ISSN: 0041-4255
e-ISSN: 2791-6472

Abdurrahman Uzunaslan

Gaziantep University, Faculty of Science and Letter, Department of History

Keywords: Antiocheia ad Pisidiam, L. Hortensius Paulinus, IV Flavia Felix lejyonu, II Italica lejyonu, Archiatros/Başhekim, Asklepius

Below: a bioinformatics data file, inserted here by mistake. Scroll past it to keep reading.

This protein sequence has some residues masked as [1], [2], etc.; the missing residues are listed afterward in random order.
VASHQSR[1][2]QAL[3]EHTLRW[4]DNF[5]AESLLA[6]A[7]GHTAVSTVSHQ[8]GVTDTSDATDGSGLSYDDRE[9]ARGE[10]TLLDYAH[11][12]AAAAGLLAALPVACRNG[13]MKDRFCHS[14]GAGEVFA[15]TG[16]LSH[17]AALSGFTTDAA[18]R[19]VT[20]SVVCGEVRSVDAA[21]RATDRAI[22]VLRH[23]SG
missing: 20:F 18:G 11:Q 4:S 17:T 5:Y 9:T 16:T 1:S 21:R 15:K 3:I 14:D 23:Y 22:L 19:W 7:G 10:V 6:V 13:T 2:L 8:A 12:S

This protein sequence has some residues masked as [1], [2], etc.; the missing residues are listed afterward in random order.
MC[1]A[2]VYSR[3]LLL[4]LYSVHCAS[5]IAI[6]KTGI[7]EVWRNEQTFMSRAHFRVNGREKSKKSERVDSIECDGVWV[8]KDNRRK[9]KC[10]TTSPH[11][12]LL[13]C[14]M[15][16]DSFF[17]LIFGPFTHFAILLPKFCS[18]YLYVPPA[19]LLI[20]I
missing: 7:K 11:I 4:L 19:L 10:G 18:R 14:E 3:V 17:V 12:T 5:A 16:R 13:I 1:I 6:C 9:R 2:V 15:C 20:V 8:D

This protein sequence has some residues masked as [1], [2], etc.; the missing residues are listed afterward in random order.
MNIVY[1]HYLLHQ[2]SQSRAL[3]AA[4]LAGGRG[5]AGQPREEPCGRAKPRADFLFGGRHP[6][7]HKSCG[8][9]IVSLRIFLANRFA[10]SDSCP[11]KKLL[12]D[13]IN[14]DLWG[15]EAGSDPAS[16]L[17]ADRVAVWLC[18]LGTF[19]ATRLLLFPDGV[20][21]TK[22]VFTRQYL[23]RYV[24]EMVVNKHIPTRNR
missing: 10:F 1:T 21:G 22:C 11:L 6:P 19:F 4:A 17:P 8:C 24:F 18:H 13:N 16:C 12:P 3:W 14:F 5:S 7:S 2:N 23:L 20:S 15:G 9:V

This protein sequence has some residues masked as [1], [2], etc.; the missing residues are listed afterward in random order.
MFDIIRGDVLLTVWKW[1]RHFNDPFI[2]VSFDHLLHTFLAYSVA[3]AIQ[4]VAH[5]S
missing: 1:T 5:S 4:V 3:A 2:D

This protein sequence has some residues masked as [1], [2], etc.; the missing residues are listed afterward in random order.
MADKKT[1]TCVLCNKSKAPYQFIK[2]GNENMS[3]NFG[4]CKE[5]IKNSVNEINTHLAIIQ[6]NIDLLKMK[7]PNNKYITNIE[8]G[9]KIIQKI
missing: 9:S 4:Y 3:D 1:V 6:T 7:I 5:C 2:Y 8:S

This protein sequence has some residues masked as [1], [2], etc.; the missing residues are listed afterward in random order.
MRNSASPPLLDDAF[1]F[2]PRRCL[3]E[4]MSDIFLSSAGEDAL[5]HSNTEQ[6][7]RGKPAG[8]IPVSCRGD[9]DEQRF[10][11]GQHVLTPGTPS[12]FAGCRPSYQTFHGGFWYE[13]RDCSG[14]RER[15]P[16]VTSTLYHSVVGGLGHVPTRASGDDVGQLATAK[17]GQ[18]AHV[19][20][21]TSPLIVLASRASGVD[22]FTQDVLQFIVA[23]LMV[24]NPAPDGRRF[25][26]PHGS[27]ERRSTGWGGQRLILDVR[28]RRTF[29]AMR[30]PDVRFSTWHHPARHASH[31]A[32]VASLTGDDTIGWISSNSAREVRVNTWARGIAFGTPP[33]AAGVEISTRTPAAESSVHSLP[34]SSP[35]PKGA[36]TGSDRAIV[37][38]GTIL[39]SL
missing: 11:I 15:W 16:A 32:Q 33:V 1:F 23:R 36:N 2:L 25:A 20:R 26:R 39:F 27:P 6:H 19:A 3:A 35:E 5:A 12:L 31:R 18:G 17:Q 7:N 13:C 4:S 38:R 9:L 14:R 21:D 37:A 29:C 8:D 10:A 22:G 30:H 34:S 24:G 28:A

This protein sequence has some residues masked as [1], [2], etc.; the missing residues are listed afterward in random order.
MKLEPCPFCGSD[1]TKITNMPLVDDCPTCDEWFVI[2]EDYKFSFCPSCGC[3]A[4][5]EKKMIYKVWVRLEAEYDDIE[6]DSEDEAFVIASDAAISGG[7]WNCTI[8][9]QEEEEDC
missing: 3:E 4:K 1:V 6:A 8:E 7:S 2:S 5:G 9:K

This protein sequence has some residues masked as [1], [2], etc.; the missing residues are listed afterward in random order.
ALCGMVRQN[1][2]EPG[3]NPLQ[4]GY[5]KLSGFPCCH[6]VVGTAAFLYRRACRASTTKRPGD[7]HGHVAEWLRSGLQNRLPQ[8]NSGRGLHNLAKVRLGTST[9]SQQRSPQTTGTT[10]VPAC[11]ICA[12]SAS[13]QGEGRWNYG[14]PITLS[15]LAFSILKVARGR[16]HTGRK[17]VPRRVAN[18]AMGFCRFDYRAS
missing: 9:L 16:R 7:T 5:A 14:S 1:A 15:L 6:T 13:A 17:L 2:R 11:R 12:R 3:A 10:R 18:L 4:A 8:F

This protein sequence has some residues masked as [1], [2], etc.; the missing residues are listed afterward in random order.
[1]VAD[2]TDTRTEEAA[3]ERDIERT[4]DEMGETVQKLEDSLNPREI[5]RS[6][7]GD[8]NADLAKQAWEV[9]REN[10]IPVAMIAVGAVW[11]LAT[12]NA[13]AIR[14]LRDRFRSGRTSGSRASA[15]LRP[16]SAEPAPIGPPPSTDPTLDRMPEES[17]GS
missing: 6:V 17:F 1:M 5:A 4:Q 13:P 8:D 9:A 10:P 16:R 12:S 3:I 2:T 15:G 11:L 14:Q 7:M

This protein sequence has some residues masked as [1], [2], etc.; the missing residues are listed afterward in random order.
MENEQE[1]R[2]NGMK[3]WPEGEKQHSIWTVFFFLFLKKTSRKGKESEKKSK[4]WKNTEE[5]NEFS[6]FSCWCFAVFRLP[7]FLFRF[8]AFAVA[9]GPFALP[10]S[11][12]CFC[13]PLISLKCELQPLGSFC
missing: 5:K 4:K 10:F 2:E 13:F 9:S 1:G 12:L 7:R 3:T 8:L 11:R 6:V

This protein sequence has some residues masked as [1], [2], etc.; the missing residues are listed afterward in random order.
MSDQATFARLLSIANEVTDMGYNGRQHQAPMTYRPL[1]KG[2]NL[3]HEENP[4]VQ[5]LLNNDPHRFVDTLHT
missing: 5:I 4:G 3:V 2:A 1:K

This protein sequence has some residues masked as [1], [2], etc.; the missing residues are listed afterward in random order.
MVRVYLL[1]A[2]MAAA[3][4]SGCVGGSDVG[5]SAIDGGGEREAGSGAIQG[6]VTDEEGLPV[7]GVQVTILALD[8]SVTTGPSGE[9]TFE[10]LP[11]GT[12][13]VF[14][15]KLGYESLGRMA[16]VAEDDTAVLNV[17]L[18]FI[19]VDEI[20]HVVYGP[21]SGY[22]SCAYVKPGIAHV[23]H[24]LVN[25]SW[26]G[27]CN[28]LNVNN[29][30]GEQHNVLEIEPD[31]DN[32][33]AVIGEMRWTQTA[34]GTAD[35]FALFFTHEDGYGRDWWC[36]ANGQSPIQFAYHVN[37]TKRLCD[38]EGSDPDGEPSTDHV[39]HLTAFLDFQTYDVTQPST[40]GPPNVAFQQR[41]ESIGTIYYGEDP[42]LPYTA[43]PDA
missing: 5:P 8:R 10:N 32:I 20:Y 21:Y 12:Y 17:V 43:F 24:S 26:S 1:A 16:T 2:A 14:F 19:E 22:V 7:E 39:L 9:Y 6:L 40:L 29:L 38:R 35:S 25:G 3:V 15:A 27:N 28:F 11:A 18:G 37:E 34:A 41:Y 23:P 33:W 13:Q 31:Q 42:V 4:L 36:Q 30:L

An inscription dated to the beginning of the 3rd century AD, and found within the city limits of Antiocheia in 2011, honors the legion Chief Physician L. Hortensius Paulinus, who is believed to have settled in the city following his retirement. According to this inscription, L. Hortensius Paulinus assumed highly important public offices and duties in the city. This person had also served in the legio IV Flavia Felix and Legio II Italica, although the legion with which he first arrived to the East, as well as his exact assignment within these two legions, remain unclear. Possible reasons for his presence in the East might have been the exacerbation of the war between the Roman and Parthia Empires towards the end of the 2nd century AD, or the civil war between Septimius Severus and Pescennius Niger since most of the legions from the Danube Basin and the Balkan Peninsula had sided with Septimius Severus during this civil war, including legio IV Flavia Felix and the Legio II Italica. The chronological order and content of the inscription suggest that L. Hortensius Paulinus had most likely traveled to the East with the legio II Italica due to the civil war; if this was indeed the case, L. Hortensius Paulinus must have arrived to the East in 193/4 AD at the earliest. The fact that the legio II Italica created by Marcus Aurelius was entirely constituted of solders from Northern Italy is strong evidence that L. Hortensius Paulinus and his family were native to this region. Another interesting aspect concerning this document is the fact that it is the first inscription found within Antiocheia mentioning the legions IV Flavia Felix and II Italica. Therefore, this new inscription not only demonstrates the presence of officials belonging to these legions in Antiocheia, but also clarifies a disputed and unclear aspect of the inscription regarding C. Flavonius Paullinus Lollianus published by Byrne-Labarre in 2006. Finally, the new inscriptions found within the city suggest that members of the legio II Italica who participated in civil wars or the Parthian campaign in the East might have settled in Antiocheia at the end of their military service.